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Western Queens Residents Fled District in Big Numbers Last Year: Report

Jackson Avenue in Long Island City (Photo: Michael Dorgan, Queens Post)

April 16, 2021 By Allie Griffin

Thousands of residents fled western Queens in 2020 amid the COVID-19 pandemic, according to a report published by the real estate group CBRE.

The report — which analyzed 29 million USPS address changes across the nation — found that nationwide people last year vacated large, costly cities in much bigger numbers that in previous years.

The nationwide trend rocked New York City. When the city became the epicenter of the pandemic, New Yorkers left in massive numbers. The Big Apple was second only to San Francisco in terms of the number of people who left large cities last year.

In Queens, most neighborhoods lost residents in 2020. Though the same was true in 2019, the net losses were significantly higher.

Long Island City and Astoria saw a mass exodus last year, the report shows.

Taken together, more than 21,500 residents left the two neighborhoods in 2020. However, on a net basis– people moving in and out– the number approached 7,000.

Many large residential towers in Long Island City saw their occupancy rates plummet in 2020, The Real Deal reported in January.

For instance, the publication reported that the occupancy rate at the 1,871-unit Jackson Park development, located on Jackson Avenue in Long Island City, declined from 96 percent in 2019 to 59 percent in September 2020.

Nearby, Linc LIC, a 715-unit building at 43-10 Crescent Street, saw its occupancy rate decline from 91 percent in 2019 to 67 percent in the third quarter of 2020.

Spurred by the pandemic, many residents ended their leases and moved to suburbs with more outdoor space when the city was largely shuttered, according to the authors of the report. This trend, however, is beginning to reverse.

The Long Island City ZIP code of 11101 saw 6,783 people leave last year, more than any other ZIP code in the borough. Last year — accounting for those who moved into the area — the 11101 district lost 2,278 residents, more than any other ZIP code in Queens.

Both Long Island City and Astoria have a high percentage of adults in their 20s and 30s, census data shows. Many are young working professionals, a group prone to moving, according to the report.

“The increase in moves in 2020 was driven by young, affluent and highly educated urban dwellers,” the CBRE study states.

On the flip side, Breezy Point and neighborhoods in northeast Queens close to Long Island, saw either a net increase in new residents or little change at all. The areas are more suburban and the CBRE report found that most people who moved last year headed to the suburbs for more space.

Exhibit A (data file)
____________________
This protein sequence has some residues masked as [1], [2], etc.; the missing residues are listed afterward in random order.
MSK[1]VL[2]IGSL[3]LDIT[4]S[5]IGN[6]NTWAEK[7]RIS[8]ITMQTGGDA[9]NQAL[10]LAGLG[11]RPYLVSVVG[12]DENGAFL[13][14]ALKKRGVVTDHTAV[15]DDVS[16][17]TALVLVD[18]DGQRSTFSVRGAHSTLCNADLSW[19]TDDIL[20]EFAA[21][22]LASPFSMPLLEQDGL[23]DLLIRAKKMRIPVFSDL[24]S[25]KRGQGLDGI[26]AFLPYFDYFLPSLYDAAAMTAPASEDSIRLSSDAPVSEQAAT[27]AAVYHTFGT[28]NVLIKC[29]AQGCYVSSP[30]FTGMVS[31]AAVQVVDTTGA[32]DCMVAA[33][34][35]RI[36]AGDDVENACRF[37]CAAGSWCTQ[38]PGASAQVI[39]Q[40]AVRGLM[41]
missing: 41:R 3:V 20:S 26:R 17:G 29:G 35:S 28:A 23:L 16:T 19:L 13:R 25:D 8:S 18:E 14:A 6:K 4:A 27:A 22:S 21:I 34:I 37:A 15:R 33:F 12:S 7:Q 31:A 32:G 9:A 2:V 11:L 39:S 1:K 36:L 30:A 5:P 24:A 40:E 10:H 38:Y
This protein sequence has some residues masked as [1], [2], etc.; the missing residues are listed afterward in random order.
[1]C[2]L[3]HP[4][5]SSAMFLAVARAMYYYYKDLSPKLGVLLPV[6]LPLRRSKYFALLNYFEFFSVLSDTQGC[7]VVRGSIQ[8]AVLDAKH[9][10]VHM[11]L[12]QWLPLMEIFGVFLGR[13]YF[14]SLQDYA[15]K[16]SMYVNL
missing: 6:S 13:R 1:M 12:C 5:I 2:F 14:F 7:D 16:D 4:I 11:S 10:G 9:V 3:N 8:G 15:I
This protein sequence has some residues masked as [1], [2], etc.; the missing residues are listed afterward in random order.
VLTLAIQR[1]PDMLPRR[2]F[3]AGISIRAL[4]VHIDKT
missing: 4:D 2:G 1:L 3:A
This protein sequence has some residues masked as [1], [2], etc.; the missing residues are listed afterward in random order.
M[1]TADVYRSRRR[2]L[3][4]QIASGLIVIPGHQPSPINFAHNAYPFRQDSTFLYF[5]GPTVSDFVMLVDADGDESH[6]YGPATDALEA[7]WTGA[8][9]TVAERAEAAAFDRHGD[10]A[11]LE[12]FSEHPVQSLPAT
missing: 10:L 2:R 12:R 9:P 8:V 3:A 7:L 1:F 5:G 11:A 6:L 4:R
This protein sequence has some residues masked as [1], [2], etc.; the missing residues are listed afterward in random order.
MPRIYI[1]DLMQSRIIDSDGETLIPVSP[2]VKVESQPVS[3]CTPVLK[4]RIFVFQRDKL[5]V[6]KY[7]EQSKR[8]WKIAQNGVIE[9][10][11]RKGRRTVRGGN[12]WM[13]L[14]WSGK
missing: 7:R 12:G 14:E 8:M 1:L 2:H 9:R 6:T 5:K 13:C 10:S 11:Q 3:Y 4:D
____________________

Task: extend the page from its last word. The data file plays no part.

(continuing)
“Most people who moved went to more suburban settings,” the report states. “What explains this trend? The difficulty of urban living amid social distancing is one reason, along with the mobility of young professionals who comprise a significant portion of urban populations.”

Most Queens residents didn’t move that far away. Nearly half moved to areas between 100 to 500 miles away, according to the report.

The ten ZIP codes below saw the greatest net loss of residents per capita in Queens last year.

11101: 4,505 people moved in and 6,783 people moved out for a net loss of 2,278 or 56 per 1,000 people in 2020 (compared to a net loss of 94 or 2 per 1,000 people in 2019)

11109: 983 people moved in and 1,361 people moved out for a net loss of 378 or 255 per 1,000 people in 2020 (compared to a net loss of 232 or 157 per 1,000 people in 2019)

11102: 2,311 people moved in and 3,460 people moved out for a net loss of 1,149 or 31 per 1,000 people in 2020 (compared to a net loss of 390 or 10 per 1,000 people in 2019)

11103: 2,362 people moved in and 3,563 people moved out for a net loss of 1,201 or 31 per 1,000 people in 2020 (compared to a net loss of 510 or 13 per 1,000 people in 2019)

11105: 2,249 people moved in and 2,975 people moved out for a net loss of 726 people or 19 per 1,000 people in 2020 (compared to a net loss of 314 or 8 per 1,000 people in 2019)

11106: 2,242 people moved in and 3,441 people moved out for a net loss of 1,199 or 29 per 1,000 people in 2020 (compared to a net loss of 437 or 10 per 1,000 people in 2019)

11104: 1,508 people moved in and 2,170 people moved out for a net loss of 662 or 24 per 1,000 people in 2020 (compared to a net loss of 295 or 10 per 1,000 people in 2019)

11377: 3,260 people moved in and 4,745 people moved out for a net loss of 1,485 or 16 per 1,000 people in 2020 (compared to a net loss of 1,156 or 12 per 1,000 people in 2019)

11385: 3,736 people moved in and 5,477 people moved out for a net loss of 1,741 or 17 per 1,000 people in 2020 (compared to a net loss of 1,036 or 10 per 1,000 people in 2019)

11415: 854 people moved in and 1,166 people moved out for a net loss of 312 or 16 per 1,000 people in 2020 (compared to a net loss of 300 or 15 per 1,000 people in 2019)

The CBRE analysis was first reported by Patch.

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Sunnysideposthatesme

We were already ready to go. This pandemic just exposed this cities biggest problems and quality of life issues. I’ve been saying for years sunnyside sucks. The whole city sucks. Overpriced nonsense without jobs to match the living costs. Crowded unreliable transit. A city that hates cars and pushes stupid biking without holding bikers accountable for anything. A city that let’s dangerous homeless people do whatever they want but penalizes you for defending yourself with a weapon. A disgusting landlord driven gentrifying hole that tells you its worth it. Guess what…its not. And the remaining few will see it when it’s too late

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